From bright decorations to holiday house guests, it can be easy to overlook a few household dangers that may cause harm to your favorite companions. Here are a few things to keep in mind to keep your fuzzy friend safe and jolly this holiday:
12 Covered Cords
Cords used for holiday lights can be tempting to chew for many pets. Take time to tape down or cover cords to help prevent shocks, burns or other serious injuries.
11 Tempting Table Scraps
Rich scraps such as drippings, gravy and poultry skin can cause pets to suffer from upset stomach, diarrhea and even pancreatitis, which are not only terribly painful but can be fatal. Giving your dog poultry bones is also a bad idea as the bones can splinter and get stuck in your dog's gastrointestinal tract.
10 Radiant Ribbons
Cats may be interested in playing with or eating tinsel and ribbons hanging from trees. These decorations should be placed high on the tree or not used at all because they can potentially cause serious intestinal damage if swallowed.
9 Dinging Doorbells
Consider putting your dogs on a leash before people start arriving. Not only will you be able to control them if they begin to jump, you'll also avoid them running out the door.
8 Tasty Treats
Keep human party snacks out of reach for animals and offer pet-friendly options instead.
7 Quiet Corners
Provide pets with a quiet place to retreat so they can choose whether to come out and visit or keep to themselves when company arrives.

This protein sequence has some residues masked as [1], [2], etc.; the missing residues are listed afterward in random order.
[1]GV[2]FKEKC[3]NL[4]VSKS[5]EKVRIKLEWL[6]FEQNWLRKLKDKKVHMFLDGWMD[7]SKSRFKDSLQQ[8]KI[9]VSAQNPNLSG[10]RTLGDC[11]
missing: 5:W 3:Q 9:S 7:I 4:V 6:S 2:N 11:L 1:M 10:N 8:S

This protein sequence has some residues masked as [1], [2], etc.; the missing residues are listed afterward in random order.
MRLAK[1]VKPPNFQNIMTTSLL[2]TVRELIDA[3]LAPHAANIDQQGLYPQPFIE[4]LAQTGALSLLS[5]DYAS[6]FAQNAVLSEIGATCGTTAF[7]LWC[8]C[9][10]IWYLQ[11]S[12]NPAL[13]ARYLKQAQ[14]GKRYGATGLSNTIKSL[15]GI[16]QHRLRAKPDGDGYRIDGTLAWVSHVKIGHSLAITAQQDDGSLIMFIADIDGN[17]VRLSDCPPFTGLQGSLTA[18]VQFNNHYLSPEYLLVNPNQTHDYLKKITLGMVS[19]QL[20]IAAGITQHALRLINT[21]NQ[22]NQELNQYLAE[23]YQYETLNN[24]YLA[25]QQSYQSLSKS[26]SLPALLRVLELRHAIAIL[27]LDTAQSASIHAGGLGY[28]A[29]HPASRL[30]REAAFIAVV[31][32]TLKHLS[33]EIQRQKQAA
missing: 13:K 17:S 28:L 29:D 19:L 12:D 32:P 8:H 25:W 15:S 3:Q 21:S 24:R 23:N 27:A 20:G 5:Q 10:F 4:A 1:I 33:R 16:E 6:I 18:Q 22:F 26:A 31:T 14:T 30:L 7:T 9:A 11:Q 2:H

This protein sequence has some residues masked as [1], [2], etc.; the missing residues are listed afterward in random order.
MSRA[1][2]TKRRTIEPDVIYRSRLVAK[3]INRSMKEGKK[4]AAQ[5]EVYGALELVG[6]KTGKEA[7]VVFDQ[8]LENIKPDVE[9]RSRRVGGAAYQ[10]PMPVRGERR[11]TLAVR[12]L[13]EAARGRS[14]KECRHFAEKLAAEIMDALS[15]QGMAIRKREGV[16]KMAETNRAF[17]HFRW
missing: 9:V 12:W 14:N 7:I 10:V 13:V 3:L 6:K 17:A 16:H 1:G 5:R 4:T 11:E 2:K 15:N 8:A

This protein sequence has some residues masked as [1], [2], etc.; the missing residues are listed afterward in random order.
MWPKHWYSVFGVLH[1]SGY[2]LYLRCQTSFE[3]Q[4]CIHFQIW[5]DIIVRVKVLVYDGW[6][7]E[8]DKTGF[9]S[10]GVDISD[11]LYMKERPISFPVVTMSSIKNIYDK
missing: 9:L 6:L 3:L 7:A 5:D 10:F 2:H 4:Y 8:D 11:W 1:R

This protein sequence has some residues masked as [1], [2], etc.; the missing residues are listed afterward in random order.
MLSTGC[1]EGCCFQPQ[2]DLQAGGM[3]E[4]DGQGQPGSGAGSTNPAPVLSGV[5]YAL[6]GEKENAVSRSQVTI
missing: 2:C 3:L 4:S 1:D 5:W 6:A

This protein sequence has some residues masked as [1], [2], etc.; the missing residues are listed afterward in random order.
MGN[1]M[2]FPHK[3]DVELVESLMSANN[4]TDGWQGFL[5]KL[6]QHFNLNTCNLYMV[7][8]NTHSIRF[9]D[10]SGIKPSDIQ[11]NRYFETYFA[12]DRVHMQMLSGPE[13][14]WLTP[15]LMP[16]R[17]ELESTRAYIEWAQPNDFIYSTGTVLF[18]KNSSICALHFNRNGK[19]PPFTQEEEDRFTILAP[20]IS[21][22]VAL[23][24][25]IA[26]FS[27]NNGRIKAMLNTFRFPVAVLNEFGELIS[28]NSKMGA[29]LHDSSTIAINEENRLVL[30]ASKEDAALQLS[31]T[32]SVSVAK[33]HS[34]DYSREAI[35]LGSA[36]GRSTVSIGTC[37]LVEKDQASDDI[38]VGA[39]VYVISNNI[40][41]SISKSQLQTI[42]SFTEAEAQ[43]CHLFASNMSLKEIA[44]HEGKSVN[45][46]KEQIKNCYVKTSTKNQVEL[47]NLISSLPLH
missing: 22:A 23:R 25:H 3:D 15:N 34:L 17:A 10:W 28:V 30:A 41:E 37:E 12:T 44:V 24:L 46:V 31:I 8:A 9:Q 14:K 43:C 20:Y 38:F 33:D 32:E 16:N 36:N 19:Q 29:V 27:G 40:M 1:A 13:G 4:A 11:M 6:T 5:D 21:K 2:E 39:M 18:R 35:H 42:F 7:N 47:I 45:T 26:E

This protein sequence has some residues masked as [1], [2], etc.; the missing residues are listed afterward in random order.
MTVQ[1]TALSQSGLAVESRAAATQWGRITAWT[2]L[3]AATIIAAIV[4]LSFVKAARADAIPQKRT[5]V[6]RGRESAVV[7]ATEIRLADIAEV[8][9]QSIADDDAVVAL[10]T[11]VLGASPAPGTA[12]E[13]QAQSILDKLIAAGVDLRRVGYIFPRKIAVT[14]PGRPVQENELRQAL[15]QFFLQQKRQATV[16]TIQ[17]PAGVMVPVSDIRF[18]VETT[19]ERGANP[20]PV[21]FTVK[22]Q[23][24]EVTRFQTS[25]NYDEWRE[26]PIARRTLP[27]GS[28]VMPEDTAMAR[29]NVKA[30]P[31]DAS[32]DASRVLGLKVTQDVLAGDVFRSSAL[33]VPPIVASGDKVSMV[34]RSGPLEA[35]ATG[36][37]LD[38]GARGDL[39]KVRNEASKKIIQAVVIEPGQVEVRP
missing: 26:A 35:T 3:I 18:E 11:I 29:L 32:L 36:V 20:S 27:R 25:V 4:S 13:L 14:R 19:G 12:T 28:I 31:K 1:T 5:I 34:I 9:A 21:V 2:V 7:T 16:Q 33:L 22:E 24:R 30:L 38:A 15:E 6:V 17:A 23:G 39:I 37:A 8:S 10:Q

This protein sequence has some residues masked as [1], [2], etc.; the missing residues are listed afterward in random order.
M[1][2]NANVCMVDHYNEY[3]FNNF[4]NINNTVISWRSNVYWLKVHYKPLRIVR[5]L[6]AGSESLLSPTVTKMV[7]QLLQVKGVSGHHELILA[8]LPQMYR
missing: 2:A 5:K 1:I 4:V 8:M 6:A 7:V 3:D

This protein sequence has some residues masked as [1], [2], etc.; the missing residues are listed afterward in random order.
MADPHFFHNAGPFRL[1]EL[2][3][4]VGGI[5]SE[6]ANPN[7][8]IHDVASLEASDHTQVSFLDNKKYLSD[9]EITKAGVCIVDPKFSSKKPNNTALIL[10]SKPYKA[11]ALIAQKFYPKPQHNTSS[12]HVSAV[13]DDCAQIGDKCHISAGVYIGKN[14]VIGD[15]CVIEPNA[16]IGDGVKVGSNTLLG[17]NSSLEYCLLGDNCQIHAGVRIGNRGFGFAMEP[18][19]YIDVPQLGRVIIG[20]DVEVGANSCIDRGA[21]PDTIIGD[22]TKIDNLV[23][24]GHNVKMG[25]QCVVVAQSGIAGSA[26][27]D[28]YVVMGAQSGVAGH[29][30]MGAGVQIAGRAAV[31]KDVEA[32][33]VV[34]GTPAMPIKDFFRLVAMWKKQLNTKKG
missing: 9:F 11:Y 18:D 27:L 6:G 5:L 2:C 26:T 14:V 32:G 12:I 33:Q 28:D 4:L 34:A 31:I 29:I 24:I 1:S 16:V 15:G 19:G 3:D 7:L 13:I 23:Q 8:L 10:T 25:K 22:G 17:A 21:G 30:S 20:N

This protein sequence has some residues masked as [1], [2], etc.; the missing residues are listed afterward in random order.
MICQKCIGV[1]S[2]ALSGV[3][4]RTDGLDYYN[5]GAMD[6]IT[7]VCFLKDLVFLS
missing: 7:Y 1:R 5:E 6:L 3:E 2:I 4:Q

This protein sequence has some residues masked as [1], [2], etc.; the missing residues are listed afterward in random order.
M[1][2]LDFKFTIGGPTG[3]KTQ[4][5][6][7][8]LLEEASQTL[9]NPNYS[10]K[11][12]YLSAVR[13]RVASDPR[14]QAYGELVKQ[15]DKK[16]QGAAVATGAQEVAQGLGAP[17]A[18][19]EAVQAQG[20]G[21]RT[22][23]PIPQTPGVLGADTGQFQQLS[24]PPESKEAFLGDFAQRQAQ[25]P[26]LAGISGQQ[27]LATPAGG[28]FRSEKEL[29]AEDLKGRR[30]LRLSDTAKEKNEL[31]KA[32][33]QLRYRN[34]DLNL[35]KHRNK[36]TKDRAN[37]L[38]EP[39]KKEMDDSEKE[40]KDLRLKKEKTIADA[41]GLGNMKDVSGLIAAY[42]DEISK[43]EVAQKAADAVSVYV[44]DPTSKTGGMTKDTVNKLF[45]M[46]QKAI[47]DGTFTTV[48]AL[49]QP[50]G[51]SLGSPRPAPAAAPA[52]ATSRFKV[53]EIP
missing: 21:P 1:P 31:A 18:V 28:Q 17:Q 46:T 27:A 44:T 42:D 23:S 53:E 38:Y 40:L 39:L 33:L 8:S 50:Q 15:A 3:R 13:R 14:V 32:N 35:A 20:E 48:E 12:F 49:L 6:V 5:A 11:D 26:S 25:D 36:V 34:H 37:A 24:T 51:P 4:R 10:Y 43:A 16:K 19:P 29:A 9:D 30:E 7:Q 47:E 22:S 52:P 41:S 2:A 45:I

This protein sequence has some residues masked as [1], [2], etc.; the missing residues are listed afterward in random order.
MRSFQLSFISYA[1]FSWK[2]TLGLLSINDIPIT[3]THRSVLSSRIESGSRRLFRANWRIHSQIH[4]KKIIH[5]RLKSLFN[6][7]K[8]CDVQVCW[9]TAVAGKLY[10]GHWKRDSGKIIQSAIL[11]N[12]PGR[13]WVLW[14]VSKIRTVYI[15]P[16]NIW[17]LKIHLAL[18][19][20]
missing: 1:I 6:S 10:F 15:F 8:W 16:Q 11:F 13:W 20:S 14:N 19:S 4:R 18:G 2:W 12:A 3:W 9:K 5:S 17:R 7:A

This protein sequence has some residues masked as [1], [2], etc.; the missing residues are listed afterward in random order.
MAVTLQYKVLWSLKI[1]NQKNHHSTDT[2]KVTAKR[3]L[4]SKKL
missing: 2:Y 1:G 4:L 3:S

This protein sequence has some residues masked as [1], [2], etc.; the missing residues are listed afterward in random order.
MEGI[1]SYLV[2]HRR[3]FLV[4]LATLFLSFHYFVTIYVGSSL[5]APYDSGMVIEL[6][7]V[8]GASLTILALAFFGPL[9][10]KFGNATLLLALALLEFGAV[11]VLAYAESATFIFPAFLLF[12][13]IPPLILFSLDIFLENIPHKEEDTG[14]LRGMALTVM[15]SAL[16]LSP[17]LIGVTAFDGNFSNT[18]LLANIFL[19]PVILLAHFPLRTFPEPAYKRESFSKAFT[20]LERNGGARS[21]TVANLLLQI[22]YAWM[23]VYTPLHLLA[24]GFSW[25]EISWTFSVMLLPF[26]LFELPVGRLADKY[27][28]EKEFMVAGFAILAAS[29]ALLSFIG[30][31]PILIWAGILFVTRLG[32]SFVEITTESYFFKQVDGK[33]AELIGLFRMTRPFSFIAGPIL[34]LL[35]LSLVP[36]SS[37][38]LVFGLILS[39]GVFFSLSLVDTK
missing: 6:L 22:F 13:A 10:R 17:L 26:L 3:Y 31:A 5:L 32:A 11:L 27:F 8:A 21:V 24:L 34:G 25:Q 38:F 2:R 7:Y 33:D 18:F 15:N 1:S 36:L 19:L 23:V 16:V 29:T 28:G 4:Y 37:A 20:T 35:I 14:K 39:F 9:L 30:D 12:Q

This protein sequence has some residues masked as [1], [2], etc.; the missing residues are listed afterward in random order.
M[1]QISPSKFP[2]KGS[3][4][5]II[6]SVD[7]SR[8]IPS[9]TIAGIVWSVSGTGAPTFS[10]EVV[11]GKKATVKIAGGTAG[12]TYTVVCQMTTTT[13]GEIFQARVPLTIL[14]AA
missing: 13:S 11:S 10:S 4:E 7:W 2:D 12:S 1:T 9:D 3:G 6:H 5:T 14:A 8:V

6 Patient Puppies
Tell your guests that your puppy is in training, and it needs to be polite before they say "hello" to it. Have your dog sit, using a treat if necessary, and once it's sitting and calm let your guests pet it.
5 Perilous Plants
Mistletoe, holly berries and poinsettia plants are all poisonous for dogs, so skip them as decorations or make sure they are out of reach.
4 Guarded Glasses
Alcohol and pets do not mix. Place alcoholic drinks safely out of reach and patrol the party to be sure your guests do the same. Alcohol poisoning can be fatal.
3 Calming Coats
Using a ThunderShirt can calm a nervous dog by applying gentle pressure to the body. In addition to the traditional coat, there are now cold weather ThunderSweater and ThunderCoat options.
2 Nearby Numbers
Keep contact information for your veterinarian and the nearest emergency veterinary clinic readily available in case of a holiday mishap.
1 Towering Tree
Seasonal trees are sure to attract a pet's attention and should be secured to keep from toppling over if a pet should try to climb them, use as a scratching post or simply bumps into them.